Clovis wrote: "I think the transition from out present world to the robotic one will be very painful..."

I agree. As the article points out, a potential historical parallel is the transition from farming to factory work. While it certainly made us better off overall, it was extremely painful for those stuck on the destruction side of creative destruction. And that transition was many decades.

Peter said...

a potential historical parallel is the transition from farming to factory work. While it certainly made us better off overall, it was extremely painful for those stuck on the destruction side.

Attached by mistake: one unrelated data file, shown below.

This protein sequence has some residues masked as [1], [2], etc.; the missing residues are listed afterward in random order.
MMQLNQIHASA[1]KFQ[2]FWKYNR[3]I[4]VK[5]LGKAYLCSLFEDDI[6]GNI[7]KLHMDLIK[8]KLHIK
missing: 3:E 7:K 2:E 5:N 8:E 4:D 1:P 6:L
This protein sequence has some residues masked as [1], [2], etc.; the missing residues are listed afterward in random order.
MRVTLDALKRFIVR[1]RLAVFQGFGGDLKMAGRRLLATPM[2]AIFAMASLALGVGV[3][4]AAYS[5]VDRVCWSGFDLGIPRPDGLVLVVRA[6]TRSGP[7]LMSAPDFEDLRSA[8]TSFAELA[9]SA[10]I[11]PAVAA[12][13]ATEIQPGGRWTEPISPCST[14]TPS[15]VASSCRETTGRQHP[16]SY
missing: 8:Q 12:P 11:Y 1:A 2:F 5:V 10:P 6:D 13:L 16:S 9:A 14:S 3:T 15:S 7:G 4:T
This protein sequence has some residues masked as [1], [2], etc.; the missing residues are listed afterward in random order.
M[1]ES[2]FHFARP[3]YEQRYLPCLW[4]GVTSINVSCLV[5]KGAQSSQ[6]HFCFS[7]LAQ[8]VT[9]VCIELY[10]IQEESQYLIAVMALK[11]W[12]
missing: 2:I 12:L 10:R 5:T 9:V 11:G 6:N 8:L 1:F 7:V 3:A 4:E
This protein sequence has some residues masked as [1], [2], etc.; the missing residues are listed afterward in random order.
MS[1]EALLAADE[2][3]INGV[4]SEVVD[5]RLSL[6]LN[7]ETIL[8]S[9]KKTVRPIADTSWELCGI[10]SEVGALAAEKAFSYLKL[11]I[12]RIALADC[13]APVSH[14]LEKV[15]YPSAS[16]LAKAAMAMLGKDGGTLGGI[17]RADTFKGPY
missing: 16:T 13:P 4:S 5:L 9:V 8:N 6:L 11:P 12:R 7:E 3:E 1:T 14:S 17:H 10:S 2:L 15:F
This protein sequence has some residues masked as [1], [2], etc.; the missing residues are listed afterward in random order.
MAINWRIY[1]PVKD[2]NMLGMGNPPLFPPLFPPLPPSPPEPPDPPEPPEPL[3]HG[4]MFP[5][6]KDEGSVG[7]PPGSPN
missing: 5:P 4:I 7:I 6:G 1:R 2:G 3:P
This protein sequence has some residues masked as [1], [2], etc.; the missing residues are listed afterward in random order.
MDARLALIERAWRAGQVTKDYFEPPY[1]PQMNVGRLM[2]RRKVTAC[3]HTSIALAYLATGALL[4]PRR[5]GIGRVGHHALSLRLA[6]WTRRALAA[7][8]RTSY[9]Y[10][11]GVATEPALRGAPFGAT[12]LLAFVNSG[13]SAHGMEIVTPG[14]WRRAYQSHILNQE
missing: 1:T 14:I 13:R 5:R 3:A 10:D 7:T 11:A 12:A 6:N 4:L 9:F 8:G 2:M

Still, not many of them elected to try and go back. Plus I'm not at all sure it is historically accurate to speak of them generally as "forced off the land". Many of them jumped at the chance for greater hope and self-respect, not unlike the immigrant experience. That was tough and didn't always work out either (more immigrants than we realize went back), but let me play partial devil's advocate. The transition from farm to factory in the Industrial Revolution involved much more than the dislocation of a job or career or skill change. There was geographical upheaval and all the changes that went with a shift from a semi-isolated rural life to a high density (squalid) urban life. What comparables do you foresee here? OK, people are going to lose their jobs and will have to find something else to do to support themselves, but will that necessarily involve massive population transfers and cultural dislocations?